THE 11th Sarawak election kicked off on Monday. Nearly a week into the campaign, here are some things we have learnt so far.
1. There’s a record number of candidates but Barisan Nasional still won two seats uncontested on nomination day.
In this most crowded of elections, 229 candidates entered the field, resulting in 45 multi-cornered fights, including five-way contests in five seats and 12 four-cornered battles. The candidates comprise 82 from Barisan, 40 from PKR, 31 from DAP, 13 from Amanah, 11 each from PAS and State Reform Party, five from PBDS Baru and 36 independents.
Amid these numbers, Barisan picked up Bukit Kota and Bukit Sari without a fight. PKR’s candidate for Bukit Sari did not show up at the nomination centre, while somehow none of the opposition parties named a candidate for Bukit Kota.
2. Pakatan Harapan needs a serious think about where it is headed.
PKR and DAP are going up against each other in six seats after failing to reach an agreement over long-standing overlapping claims, leading to a blame game by both parties immediately after nomination.
Before writing off Pakatan as a coalition, it should be remembered that the number of seats PKR and DAP managed to agree on is a lot more than the six they are clashing in. It really is up to voters now to decide who they want to represent them, but the Pakatan partners need to decide how to continue working together post-election. They will have no choice but to set aside their differences and be prepared for the difficult task of coalition-building if they want to present themselves as a viable political alternative to the people.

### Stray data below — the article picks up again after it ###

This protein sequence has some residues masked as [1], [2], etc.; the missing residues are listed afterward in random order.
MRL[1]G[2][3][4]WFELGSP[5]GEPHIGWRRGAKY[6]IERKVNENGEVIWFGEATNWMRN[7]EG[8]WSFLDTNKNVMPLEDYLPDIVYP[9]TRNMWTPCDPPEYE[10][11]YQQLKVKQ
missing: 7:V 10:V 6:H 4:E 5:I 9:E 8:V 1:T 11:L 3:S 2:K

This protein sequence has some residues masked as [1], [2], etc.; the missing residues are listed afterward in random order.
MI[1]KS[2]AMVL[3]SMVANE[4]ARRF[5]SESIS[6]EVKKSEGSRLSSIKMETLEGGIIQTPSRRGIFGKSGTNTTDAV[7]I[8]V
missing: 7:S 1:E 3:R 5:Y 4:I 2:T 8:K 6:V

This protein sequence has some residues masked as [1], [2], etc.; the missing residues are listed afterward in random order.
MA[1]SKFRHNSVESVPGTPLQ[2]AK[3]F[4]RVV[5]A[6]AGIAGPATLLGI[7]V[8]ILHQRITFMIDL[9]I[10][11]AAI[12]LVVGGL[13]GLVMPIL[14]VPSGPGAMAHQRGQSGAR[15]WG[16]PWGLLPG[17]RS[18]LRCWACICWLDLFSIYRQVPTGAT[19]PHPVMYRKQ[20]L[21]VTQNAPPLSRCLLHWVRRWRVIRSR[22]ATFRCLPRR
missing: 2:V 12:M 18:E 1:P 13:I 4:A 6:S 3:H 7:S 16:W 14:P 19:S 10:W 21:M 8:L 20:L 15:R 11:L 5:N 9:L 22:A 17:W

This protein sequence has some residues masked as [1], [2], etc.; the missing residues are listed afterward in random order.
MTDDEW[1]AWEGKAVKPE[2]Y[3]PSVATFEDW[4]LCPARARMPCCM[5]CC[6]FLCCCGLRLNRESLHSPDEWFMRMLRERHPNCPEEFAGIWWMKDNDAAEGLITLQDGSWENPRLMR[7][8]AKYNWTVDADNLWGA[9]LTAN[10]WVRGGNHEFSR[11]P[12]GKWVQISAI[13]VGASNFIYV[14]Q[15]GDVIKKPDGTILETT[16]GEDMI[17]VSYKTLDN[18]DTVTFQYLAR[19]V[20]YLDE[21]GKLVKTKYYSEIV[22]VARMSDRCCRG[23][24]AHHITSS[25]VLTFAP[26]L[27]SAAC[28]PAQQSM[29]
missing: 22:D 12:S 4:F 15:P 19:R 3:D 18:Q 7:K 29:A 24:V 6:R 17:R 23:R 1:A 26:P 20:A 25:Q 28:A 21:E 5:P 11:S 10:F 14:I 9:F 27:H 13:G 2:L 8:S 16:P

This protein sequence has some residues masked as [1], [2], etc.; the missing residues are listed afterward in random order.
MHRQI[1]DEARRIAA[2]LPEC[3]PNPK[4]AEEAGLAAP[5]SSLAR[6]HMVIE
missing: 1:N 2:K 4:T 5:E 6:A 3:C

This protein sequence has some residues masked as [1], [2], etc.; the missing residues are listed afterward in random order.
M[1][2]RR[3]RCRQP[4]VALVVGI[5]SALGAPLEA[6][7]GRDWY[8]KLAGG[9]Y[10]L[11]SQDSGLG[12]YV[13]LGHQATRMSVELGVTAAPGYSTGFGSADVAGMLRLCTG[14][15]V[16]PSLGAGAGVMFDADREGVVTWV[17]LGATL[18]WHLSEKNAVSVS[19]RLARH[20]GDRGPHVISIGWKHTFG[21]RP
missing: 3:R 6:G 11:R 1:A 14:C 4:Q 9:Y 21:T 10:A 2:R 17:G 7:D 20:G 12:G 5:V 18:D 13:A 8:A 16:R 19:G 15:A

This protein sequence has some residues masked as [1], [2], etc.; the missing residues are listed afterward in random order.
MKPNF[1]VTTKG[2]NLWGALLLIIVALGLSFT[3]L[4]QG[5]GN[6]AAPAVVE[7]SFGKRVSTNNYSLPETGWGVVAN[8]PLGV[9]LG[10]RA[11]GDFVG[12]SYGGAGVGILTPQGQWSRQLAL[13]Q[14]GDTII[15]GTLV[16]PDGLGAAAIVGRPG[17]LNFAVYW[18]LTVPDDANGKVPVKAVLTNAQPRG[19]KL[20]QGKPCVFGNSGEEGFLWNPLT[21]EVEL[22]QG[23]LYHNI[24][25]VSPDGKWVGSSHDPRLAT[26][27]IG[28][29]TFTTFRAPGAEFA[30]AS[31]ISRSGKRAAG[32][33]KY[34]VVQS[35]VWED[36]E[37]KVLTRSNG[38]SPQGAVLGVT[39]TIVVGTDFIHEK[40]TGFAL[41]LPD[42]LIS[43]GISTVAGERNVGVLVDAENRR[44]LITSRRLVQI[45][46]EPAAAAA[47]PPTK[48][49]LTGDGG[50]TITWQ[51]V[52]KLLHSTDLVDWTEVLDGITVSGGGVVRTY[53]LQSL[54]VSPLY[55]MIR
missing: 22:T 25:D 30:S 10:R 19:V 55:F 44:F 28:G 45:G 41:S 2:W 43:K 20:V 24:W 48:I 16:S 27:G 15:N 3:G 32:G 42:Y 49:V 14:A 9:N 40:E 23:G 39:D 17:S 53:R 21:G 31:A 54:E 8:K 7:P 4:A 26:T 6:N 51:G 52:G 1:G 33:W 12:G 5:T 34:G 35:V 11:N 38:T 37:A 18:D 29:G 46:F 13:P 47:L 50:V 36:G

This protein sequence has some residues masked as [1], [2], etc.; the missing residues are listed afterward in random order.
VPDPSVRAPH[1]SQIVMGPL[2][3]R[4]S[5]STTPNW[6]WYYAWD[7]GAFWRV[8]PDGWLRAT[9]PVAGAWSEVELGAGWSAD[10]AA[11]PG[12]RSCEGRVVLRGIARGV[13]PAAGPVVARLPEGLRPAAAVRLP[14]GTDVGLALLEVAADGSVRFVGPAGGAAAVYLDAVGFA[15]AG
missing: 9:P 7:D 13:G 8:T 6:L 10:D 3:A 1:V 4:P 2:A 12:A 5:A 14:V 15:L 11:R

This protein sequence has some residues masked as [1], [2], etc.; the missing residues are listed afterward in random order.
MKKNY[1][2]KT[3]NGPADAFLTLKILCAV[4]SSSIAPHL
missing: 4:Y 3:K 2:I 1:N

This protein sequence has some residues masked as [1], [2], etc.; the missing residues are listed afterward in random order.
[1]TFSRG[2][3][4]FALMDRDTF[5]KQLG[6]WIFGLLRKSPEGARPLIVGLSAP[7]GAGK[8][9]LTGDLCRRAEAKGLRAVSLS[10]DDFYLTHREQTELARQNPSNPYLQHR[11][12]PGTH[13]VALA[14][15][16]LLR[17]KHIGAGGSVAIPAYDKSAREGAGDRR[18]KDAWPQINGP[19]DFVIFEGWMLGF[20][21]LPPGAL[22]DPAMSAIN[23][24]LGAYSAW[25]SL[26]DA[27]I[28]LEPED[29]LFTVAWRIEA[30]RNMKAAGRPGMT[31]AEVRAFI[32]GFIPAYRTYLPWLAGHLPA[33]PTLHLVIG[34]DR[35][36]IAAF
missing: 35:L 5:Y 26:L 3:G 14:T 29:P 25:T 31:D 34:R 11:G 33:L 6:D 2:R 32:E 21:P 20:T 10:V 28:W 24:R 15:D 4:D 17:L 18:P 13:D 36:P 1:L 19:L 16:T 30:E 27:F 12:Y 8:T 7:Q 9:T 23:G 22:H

3. Watch out for proxy fights.
Pakatan’s clashes are well documented but Barisan is facing infighting as well, especially in those seats involving SUPP-UPP and SPDP-Teras tussles. Ex-members of UPP, SPDP and even PBB are contesting as independents in some of these seats, essentially coming in as spoilers vying for the Barisan vote.
How all this will play out remains to be seen but it makes for a number of intriguing battles.
4. New ways of campaigning are a breath of fresh air.
Besides the usual walkabouts, meet-and-greets and ceramah, some candidates have come up with innovative ways to reach constituents. For instance, See Chee How, the PKR candidate in Batu Lintang, stopped by a kopitiam in Poh Kwong Park to play Chinese chess and will meet locals to watch a football match at a restaurant tomorrow night.
Meanwhile, Tan Sri Adenan Satem not only continues to serenade crowds with Cliff Richard and Elvis Presley songs, he is also engaging journalists in meet-the-press sessions billed as “no-holds-barred”, where he may speak on any subject and reporters may ask questions. Hopefully, this engagement will continue after the election, with the state government willing to be open to scrutiny for greater accountability.
5. It’s not enough to have flags and posters, you’ve got to have a mascot too.
This election could well go down as a battle of the mascots. DAP started the trend in 2011 with Ubah, its instantly recognisable hornbill with the oversized beak. Well, Ubah – who’s been upgraded to a warrior – now has Adil the blue rhino, Ooh Ha the hawk and a bee (which lacks a nickname, alas) for company. Adil is the PKR mascot, the hawk is UPP’s and the yellow-and-black bee belongs to SUPP.
In the grand scheme of things, the mascots might seem trivial, but they’re cute and add a light touch to the serious work of campaigning. Oh, and they make nice souvenirs.